Students work to eliminate Evansville’s ‘miserable’ title

James Vaughn

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A class of public relations students at USI tackled Evansville’s recently acquired “miserable” status.

When a student shared an article about a recent Gallup poll responsible for listing Evansville as one of the top ten most miserable cities in America, other students were “disgusted,” said freshman public relations major Amber-Irene Hill.

The poll was based on phone interviews conducted with approximately 353,000 random adults in the U.S.

The categories evaluated include emotional health, life evaluation, work environment, physical health, healthy behaviors and access to basic necessities.

Evansville came in eighth place overall and ranked second-worst in terms of healthy behaviors.

An Intro to Public Relations class of 37 students decided to take action to help improve Evansville’s image during their April 3 class and have separated into teams, said Hill, a Jasper, Ind., native.

“I think it’s important to show how strong (of) a community we have,” Hill said. “There are so many people our age that want to leave because they say there’s nothing to do, but there are so many things you can do.”

She said Evansville has nice parks, museums and a bunch of awesome restaurants.

The class’s research team will be responsible for finding attractions and facts about the community such as arts, museums, charities, events, neighborhoods and the people.

Some students opted to join a video team, and the video is currently in the production phase.

The social media team created a Facebook page called “We Are Evansville.” As of Wednesday morning, more than 1,200 people had “liked” the page.

Freshman communications major Malia Dyer, a Mount Vernon, Ind., native, said the class as a whole took initiative to refute the city’s “miserable” status.

“If people outside of Evansville happen to stumble upon the page, we want them to get a positive image of the city,” Dyer said.

People from the community are sharing photos and stories on the page.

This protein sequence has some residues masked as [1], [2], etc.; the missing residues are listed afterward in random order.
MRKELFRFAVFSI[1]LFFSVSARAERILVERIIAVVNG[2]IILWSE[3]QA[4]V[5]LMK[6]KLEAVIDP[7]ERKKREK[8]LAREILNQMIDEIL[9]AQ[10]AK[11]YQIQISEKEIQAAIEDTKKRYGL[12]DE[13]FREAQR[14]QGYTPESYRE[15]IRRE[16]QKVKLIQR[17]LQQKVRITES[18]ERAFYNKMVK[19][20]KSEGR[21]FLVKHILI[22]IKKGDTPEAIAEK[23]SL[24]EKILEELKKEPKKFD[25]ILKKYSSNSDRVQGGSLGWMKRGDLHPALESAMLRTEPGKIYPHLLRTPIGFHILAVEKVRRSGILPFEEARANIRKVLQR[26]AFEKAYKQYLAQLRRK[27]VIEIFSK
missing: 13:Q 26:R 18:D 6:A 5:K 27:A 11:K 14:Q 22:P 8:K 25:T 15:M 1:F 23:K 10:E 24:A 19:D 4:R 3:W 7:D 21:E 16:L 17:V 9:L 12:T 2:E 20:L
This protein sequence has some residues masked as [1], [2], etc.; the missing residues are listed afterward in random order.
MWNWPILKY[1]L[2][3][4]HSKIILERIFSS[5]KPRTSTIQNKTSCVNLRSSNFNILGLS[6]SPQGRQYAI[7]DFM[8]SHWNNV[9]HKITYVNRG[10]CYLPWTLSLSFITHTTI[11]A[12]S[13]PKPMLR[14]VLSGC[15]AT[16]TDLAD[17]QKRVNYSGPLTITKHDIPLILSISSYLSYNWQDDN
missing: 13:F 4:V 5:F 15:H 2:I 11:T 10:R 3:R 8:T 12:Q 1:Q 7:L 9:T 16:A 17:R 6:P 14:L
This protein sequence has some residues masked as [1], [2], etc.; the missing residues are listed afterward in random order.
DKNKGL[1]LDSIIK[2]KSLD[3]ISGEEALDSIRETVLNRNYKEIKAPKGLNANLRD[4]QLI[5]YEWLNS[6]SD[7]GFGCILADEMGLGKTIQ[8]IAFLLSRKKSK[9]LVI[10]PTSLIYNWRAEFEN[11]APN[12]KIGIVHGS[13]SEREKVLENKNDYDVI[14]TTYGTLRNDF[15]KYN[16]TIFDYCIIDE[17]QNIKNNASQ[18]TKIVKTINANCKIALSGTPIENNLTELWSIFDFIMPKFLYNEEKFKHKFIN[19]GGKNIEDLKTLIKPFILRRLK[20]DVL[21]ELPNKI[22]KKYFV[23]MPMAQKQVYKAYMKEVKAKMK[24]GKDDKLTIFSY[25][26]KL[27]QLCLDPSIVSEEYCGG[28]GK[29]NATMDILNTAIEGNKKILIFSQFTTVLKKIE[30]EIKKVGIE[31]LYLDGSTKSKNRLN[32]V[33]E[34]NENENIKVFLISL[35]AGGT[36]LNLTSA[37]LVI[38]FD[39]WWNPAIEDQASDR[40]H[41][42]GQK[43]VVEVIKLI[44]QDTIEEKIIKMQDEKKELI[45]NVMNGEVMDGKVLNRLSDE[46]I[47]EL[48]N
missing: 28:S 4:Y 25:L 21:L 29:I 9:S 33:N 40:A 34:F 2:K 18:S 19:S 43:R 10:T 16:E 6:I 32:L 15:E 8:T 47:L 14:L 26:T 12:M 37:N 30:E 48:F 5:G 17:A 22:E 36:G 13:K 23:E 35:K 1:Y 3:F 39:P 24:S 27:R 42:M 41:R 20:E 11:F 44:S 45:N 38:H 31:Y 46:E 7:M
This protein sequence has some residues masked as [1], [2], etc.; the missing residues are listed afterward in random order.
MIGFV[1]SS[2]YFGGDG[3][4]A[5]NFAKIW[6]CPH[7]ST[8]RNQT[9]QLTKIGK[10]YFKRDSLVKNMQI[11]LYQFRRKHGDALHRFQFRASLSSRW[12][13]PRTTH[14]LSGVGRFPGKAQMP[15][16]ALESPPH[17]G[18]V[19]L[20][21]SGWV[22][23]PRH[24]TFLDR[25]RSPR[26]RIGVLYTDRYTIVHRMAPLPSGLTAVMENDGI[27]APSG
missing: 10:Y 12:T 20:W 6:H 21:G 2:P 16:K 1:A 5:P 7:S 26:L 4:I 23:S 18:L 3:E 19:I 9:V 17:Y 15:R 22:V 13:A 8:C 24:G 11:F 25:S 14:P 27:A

“The whole goal of this page is to attract people to our city and keep them in,” Dyer said. “We want to change the negative image that Evansville got because of this poll.”

Dyer said they’ve gotten a little off track in class and, though Communications Lecturer Pamela Hight supports their efforts, she’d like to get back on track.

The class is hoping that the community will take their efforts and run with it, she said.

Oswald Communications offered to donate colorful “We Are Evansville” t-shirts, which the students hope will be distributed citywide.

Evansville Mayor Lloyd Winnecke revealed his support for the campaign by making a surprise visit to campus.

“I wanted to share my gratitude with them for being as offended as I was with the Gallup poll,” Winnecke said. “I find it extremely refreshing that a group of college students, some of whom aren’t even from Evansville, would take it upon themselves to spearhead a marketing effort to declare that Evansville is a great place to live, work and play.”

Winnecke plans to wear his “We Are Evansville” t-shirt, which was designed by the class. He said he would be happy to help distribute additional t-shirts to corporations in the area who wish to order them.

He also plans to generate further media conferences with the students to continue to promote this effort, he said.

“I think it’s pretty feasible that in a matter of weeks we’ll see thousands of brightly colored t-shirts all over the city thanks to that public relations class at USI,” Winnecke said.

He doesn’t understand how Evansville could be considered a “miserable” place to live, he said.

“I meet a lot of people as mayor and I don’t need some survey or poll results to tell me that Evansville is anything but a great city,” Winnecke said.

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